Uncle Wiggily and the Lemonade Stand

“My, but it certainly is a warm day!” exclaimed Uncle Wiggily, the old gentleman rabbit, as he unbuttoned his fur coat and fanned his ears with a horse chestnut leaf. “I don’t know when I have been so warm!”

“It is very hot!” agreed Nurse Jane Fuzzy Wuzzy, the muskrat lady, as she peeled some eggs for dinner. “I think I would not go up in my airship today, if I were you, Mr. Longears.”

“Oh, the heat makes no difference to me if I want to take a ride,” the rabbit gentleman answered. “Besides, you forget that I have the big Japanese umbrella over the top of my airship to keep off the hot sun. Yes, I will take a ride, and perhaps I may have an adventure; who knows?”

“True enough—who knows?” repeated Nurse Jane. “Well, if you will go, Wiggy, I suppose you will. And, since you are going, would you mind stopping at the store and bringing me home some honey for supper?”

“It will give me the greatest pleasure in the world to bring you some honey, sweetness,” said Uncle Wiggily, politely. Sometimes he called Nurse Jane “sweetness” just for a joke.

Well off the old gentleman started in his clothes basket airship. It had been all mended since the time he and Lulu Wibblewobble, the duck girl, rode in it, when the bumble bee stung the balloons.

“And the sofa cushions, since Mrs. Wibblewobble put new feathers in them, are better than ever,” said Uncle Wiggily. He had the sofa cushions to fall on, you know.

Well, it kept on getting hotter and hotter that day, and, not long after Uncle Wiggily had set off to get the honey for Nurse Jane, Billie Bushytail, the little squirrel boy, said to his brother Johnnie:

“I’ll tell you what let’s do! Let’s set up a lemonade stand along the street and sell the nice, cold, sweet lemonade for five cents a glass.”

“All right!” cried Johnnie. “We’ll do it!”

So they got some old boxes—squirrel size, of course—and their mamma gave them an old tablecloth to spread over the top to make the stand look nice. Then she let the two squirrel boys take the proper things to make the lemonade—the lemons, the sugar, a pitcher, some glasses and a small piece of ice.

“We’ll make a lot of money, and buy ice cream cones!” cried Billie.

“That’s what we will!” shouted Johnnie, as he gnawed the shell off a hickory nut.

Then the squirrel boys squeezed the juice from the lemons, poured in the water and stirred it up in the pitcher.

“Say!” exclaimed Billie at that point, “we ought to have an umbrella over our stand to make it shady. There’s an old one in the house. Let’s put it up.”

“All right!” agreed Johnnie, “we will!” They both ran in the house to get the sun umbrella, and, while they were gone, a bad monkey chap, with a very large sweet tooth, sneaked up to the lemonade stand and took all the sugar. You see it had not yet been put into the lemonade pitcher. Yes, sir, the monkey took all the sugar.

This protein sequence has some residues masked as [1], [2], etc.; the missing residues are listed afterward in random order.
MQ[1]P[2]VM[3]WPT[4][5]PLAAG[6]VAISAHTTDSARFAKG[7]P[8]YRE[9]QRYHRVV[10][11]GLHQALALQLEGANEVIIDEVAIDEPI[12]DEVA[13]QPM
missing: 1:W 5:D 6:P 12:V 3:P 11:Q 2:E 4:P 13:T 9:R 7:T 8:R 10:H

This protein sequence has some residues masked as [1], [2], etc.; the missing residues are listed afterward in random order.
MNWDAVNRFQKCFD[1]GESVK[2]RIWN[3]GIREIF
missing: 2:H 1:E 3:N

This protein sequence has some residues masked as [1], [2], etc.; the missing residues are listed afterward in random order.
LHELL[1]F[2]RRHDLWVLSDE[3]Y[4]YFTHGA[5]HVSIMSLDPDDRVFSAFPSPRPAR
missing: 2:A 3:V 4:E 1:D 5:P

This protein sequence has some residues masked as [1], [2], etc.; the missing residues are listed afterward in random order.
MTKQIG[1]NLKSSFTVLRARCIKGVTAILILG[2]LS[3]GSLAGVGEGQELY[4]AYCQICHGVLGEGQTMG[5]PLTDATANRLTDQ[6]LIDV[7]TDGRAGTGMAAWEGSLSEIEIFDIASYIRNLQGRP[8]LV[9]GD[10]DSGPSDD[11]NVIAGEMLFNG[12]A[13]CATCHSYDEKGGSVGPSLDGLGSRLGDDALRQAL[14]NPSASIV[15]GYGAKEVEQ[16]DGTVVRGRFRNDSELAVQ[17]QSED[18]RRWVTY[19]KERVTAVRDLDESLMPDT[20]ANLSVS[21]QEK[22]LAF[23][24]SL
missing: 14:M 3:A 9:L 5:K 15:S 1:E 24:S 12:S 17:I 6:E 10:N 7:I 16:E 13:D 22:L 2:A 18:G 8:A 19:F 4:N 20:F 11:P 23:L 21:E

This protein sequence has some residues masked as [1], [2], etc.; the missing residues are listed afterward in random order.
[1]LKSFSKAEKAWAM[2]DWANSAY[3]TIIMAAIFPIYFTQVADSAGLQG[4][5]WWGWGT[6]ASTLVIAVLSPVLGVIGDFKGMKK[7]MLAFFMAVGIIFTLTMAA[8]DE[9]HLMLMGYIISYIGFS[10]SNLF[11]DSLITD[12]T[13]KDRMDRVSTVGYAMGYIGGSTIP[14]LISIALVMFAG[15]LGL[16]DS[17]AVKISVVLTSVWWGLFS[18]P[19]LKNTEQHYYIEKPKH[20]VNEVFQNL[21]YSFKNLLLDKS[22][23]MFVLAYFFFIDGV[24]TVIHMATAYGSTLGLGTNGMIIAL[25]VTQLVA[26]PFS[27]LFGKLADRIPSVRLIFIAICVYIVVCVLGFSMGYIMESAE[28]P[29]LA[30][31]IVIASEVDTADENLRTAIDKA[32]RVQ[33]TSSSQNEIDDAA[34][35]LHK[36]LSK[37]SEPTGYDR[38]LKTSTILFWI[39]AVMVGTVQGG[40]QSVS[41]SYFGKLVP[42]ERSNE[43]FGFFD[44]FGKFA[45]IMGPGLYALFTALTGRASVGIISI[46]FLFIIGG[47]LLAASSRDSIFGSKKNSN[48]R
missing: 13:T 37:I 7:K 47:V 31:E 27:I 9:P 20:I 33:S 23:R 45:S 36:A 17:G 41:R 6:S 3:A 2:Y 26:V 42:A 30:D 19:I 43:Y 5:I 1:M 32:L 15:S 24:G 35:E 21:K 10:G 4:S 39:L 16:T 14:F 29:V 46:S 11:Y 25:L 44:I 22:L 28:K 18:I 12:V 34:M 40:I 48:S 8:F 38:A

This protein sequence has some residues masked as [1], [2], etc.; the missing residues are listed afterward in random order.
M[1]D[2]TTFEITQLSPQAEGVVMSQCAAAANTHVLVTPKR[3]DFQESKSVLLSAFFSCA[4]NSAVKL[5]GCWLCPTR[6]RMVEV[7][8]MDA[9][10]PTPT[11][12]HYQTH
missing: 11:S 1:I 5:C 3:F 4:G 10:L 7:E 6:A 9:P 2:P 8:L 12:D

And when Billie and Johnnie Bushytail had fastened the umbrella up over their stand, and went to look for the sugar to put in the cool lemonade, why, the sugar was not there! You know who had it, though Billie and Johnnie did not.

“Oh, what are we going to do?” cried Billie.

“We’ll have to get more sugar!” exclaimed Johnnie.

After giving the squirrel boys the things for the lemonade, Mrs. Bushytail had gone down to the ten and five cent store to buy a new dishpan, and had locked up the squirrel house. For she thought her boys would not want to go in again until she came back.

“We can’t get any sugar, and we can’t make any lemonade!” cried Billie, sadly.

“Oh, yes we can,” said his brother. “Let’s make it sour—without sugar. Perhaps the folks who buy it won’t mind.”

“All right,” agreed Billie. So they made sour lemonade.

Then Billie and Johnnie took their places behind the stand, and cried:

“Here you are! Nice, cold lemonade! Only five cents a glass!”

You notice they were very careful not to say “sweet lemonade,” for that would not have been true.

“Ha! Lemonade!” cried Grandfather Goosey Gander, coming along just then. “I’ll take a glass,” and he laid five cents down on the box. Billie filled a glass for him.

“Whew! Ha! Oh, mercy me! Why it’s sour!” cried Grandfather Goosey Gander, making a lot of funny faces as soon as he had sipped the lemonade.

“Yes,” said Billie sadly, “it is sour. Some one took our sugar.”

“Well, I can’t drink sour lemonade,” spoke the duck gentleman, and he took back his five cents.

“Oh, dear!” said Johnnie, sadly.

And that’s the way it was. All the animal folk who came along to drink the cold lemonade wouldn’t take it when they found it was sour. They just wrinkled up their noses and took back their money.

“Here comes Uncle Wiggily in his airship!” said Billie, after a while. “Maybe he likes sour lemonade.” So they called to him to come down and buy some. The rabbit gentleman, sailing down, laid his nickel on the box. He sipped the lemonade.

“Oh me! Oh my! And some soda crackers!” he cried, making his nose twinkle like a star on a frosty night. “That is too sour!”

“Yes,” said Billie, sadly. “Some one took our sugar, and we can’t sell any sweet lemonade, and get any money for ice cream cones, and our mamma isn’t home and——”

“Stop! Say no more! You have troubles enough!” cried Uncle Wiggily. “I will sweeten your lemonade for you,” and with that he put into the pitcher some of the nice sweet honey he had brought from the store in his airship.

“Oh, joy!” cried Billie and Johnnie, tasting the lemonade which now was sweet enough for even Grandfather Goosey Gander. And the squirrel boys sold one pitcherful and part of another one. The honey was better than sugar for sweetening.

They made enough money to buy several ice cream cones, and they sent Uncle Wiggily one for giving them the honey, which made their sour lemonade sweet.